Fluorescent microscopy not only makes our images look good, it also allows us to gain a better understanding of cells, structures and tissue. With confocal laser scanning microscopy (CLSM) we can find out even more.
CLSM combines high-resolution optical imaging with depth selectivity which allows us to do optical sectioning. This means that we can view visual sections of tiny structures that would be difficult to physically section (e.g. embryos) and construct 3-D structures from the obtained images.
Where it came from
The principal of confocal microscopy was patented by Marvin Minsky in 1957 but it took a good few years before it was fully developed to incorporate a laser scanning process. The technique essentially scans an object point-by-point using a focused laser beam to allow for a 3-D reconstruction. In a conventional microscope you can only see as far as the light can penetrate whereas a confocal microscope images one depth level at a time.
How it works – In brief
The CLSM works by passing a laser beam through a light source aperture which is then focused by an objective lens into a small area on the surface of your sample and an image is built up pixel-by-pixel by collecting the emitted photons from the fluorophores in the sample.
How it works – In detail
The CLSM is based on a conventional optical microscope but instead of a lamp, a laser beam is focused onto the sample (Figure 1). The intensity of the laser light is adjusted by neutral density filters and brought to a set of scanning mirrors that can move them very precisely and quickly. One mirror tilts the beam in the X direction, the other in the Y direction. Together, they tilt the beam in a raster fashion. The beam is then brought to the back focal plane of the objective lens which focuses it onto your sample. If your sample is fluorescent, part of the light will pass back into the objective lens. This light travels backwards through the same path that the laser travels. The effect of the scanning mirrors on this light is to produce a spot of light that is not scanning, but standing still.
This light then passes through a semi-transparent mirror which reflects it away from the laser and toward the detection system. The first object in the detection system is the pinhole aperture, which is in the intermediate image plane of the microscope. This allows only a small central portion of the light through to the light detectors. If this is fluorescent light, it will be a different colour from the laser light, and emission filters are used to separate it from laser light that has been reflected from your sample. If reflected light is being examined, it will be passed through a polarizer that will allow only laser light with a different polarization angle from the initial laser light to pass.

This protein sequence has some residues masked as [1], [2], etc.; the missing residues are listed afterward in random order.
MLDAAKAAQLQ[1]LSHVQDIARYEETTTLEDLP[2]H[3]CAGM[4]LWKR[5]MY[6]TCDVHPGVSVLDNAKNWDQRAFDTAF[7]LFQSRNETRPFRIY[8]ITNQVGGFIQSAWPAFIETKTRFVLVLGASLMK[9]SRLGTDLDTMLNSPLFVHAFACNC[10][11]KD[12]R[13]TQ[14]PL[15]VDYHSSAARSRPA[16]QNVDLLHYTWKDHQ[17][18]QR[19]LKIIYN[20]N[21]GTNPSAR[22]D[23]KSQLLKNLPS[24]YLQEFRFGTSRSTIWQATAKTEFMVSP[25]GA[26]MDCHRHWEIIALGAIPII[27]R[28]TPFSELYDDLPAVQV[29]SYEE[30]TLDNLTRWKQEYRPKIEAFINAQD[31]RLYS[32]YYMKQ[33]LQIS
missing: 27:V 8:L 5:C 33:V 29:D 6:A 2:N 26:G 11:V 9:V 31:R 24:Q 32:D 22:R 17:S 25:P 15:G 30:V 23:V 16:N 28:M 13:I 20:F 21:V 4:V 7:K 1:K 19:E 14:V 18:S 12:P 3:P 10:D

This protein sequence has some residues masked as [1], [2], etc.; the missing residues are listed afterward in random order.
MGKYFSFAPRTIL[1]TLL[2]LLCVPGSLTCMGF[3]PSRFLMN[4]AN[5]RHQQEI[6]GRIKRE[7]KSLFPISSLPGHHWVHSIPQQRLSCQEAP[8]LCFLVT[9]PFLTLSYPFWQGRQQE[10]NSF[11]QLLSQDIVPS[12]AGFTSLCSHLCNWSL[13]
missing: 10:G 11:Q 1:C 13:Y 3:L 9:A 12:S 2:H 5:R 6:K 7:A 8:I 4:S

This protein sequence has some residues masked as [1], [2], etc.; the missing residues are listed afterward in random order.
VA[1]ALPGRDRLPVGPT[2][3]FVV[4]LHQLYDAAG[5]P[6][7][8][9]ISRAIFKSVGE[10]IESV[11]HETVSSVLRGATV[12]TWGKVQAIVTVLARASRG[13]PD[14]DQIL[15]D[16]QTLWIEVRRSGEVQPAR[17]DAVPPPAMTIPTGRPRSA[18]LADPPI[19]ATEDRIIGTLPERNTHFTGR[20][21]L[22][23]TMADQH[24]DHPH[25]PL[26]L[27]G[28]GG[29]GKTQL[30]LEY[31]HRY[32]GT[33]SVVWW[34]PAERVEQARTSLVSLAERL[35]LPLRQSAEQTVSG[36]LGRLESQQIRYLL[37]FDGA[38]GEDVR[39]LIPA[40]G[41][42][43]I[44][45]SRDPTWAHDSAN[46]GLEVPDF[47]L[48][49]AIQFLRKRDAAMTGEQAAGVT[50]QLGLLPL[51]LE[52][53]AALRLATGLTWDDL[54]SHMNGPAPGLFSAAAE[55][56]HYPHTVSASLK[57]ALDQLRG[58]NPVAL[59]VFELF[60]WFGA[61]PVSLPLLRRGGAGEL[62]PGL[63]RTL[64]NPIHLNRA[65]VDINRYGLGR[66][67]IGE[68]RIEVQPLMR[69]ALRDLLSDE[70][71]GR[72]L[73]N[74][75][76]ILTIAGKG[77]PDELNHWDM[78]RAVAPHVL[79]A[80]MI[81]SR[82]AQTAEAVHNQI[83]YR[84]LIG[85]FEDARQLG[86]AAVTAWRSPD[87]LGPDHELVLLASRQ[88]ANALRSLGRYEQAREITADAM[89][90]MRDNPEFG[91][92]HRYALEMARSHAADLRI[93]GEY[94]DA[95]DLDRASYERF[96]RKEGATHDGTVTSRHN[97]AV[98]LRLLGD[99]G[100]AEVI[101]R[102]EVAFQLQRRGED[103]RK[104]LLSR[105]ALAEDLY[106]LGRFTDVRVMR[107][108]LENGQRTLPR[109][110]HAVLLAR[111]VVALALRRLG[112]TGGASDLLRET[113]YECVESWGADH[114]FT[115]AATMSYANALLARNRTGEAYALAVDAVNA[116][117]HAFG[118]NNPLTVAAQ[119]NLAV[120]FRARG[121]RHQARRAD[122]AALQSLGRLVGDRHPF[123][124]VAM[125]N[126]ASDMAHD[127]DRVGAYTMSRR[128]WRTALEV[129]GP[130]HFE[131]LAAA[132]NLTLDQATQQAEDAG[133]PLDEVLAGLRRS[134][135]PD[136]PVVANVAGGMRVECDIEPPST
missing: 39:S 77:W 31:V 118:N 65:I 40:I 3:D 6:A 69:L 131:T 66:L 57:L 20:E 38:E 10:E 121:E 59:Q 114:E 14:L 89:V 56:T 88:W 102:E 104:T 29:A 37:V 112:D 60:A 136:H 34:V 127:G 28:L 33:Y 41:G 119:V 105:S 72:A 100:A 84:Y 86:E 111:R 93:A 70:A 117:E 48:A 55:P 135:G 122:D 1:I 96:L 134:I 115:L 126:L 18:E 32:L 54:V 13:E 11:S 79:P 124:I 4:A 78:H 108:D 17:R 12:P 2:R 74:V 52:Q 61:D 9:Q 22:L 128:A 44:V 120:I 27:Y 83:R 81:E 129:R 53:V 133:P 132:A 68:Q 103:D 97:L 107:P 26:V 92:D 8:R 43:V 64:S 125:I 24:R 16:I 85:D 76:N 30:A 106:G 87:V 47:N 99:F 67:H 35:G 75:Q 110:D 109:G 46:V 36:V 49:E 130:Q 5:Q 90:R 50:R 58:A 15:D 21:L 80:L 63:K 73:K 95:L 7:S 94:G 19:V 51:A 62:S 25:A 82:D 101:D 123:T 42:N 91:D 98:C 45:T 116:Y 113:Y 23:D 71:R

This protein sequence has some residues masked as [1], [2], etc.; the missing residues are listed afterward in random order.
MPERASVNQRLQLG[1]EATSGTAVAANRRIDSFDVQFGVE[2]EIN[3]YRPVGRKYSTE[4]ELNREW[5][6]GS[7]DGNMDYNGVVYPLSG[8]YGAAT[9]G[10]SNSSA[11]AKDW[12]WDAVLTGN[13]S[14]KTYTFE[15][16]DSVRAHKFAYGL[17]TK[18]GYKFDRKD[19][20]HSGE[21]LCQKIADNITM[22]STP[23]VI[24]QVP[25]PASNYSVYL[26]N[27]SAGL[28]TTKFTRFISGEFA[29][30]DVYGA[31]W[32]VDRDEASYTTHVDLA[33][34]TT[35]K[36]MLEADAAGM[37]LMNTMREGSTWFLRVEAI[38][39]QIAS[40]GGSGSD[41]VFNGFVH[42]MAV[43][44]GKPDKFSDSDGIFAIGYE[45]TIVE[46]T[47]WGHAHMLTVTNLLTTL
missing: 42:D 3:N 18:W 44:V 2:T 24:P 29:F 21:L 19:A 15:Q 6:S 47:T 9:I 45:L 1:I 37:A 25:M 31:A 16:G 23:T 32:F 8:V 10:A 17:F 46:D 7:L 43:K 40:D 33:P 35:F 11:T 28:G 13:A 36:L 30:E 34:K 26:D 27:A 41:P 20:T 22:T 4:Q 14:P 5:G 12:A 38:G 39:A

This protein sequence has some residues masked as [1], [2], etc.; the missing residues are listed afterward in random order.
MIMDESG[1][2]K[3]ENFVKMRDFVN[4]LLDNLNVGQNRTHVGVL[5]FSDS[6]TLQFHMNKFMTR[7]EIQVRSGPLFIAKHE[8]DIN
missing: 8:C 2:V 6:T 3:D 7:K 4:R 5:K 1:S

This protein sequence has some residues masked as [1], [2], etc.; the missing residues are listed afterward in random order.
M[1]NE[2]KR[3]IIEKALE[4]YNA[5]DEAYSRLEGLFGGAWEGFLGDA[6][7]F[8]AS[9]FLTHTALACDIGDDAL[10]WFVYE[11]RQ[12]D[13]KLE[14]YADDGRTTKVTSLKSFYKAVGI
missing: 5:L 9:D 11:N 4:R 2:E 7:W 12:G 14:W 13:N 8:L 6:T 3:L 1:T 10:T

Any light that emerges from the CLSM’s optical system (Figure 1) may have a very low intensity, and so the photomultiplier tube (PMT) is used to detect and amplify this light signal. Photomultipliers are capable of amplifying a faint signal around one million times without introducing noise. The output from the PMT is an electrical signal with amplitude that is proportional to the initial light signal. This analog electrical signal is converted to a series of digital numbers by an analog to digital converter in the computer. As the laser beam moves along the specimen, the detection system constantly samples and converts the PMT output and displays them on the computer monitor in correct order. All of these complicated steps occur so fast that the display seems like it is showing a real-time image of the sample!
CLSM components- a break down
The laser: Laser lines can be chosen via a selection device and are matched with the fluorophores used in your experiment.
Beam splitter: This is a filter that separates the excitation from the emitted light in the fluorescence beam path of the microscope.
Scanner: This is a unit based on two or more mirrors, which guide the focussed laser beam across the specimen, pixel-by-pixel and line-by-line.
Objective lens: These are the heart of the microscope and mainly determine the optical image formation and the resolution of the system.
Z-control: This allows you to focus on any focal plane within your sample and the motorised Z-stepper allows movement in the axial direction in small step sizes (>10 nm) with high precision.
Pinhole: This is an adjustable iris in the intermediate image plane. It allows exclusion of most of the out-of-focus light from the acquired image and thus provides optical sectioning capacity. It defines the thickness of the optical slice and is dependent on the properties of the objective lens. The pinhole size can be set via the software on your computer and the best trade-off between the efficiency of light collection and optical sectioning is if it is set to 1 Airy unit (you can read about more about the Airy unit in this article).
Photomultiplier tube (PMT): These are highly sensitive detectors that collect the photons emitted by your sample. They basically transform the light signal into an electrical one that is recorded by a computer.
Figure 1: Confocal Laser Scanning Microscope Overview. Source: Carl Zeiss.
As we see from the details above, the CLSM is a complicated technology with a lot going on underneath the surface; many different processes are happening quickly to give you the image you see on your screens. But once you learn how to use all the different functions, there’s no end to the images and data you can create.
Happy confocaling (it’s not a word but it should be)!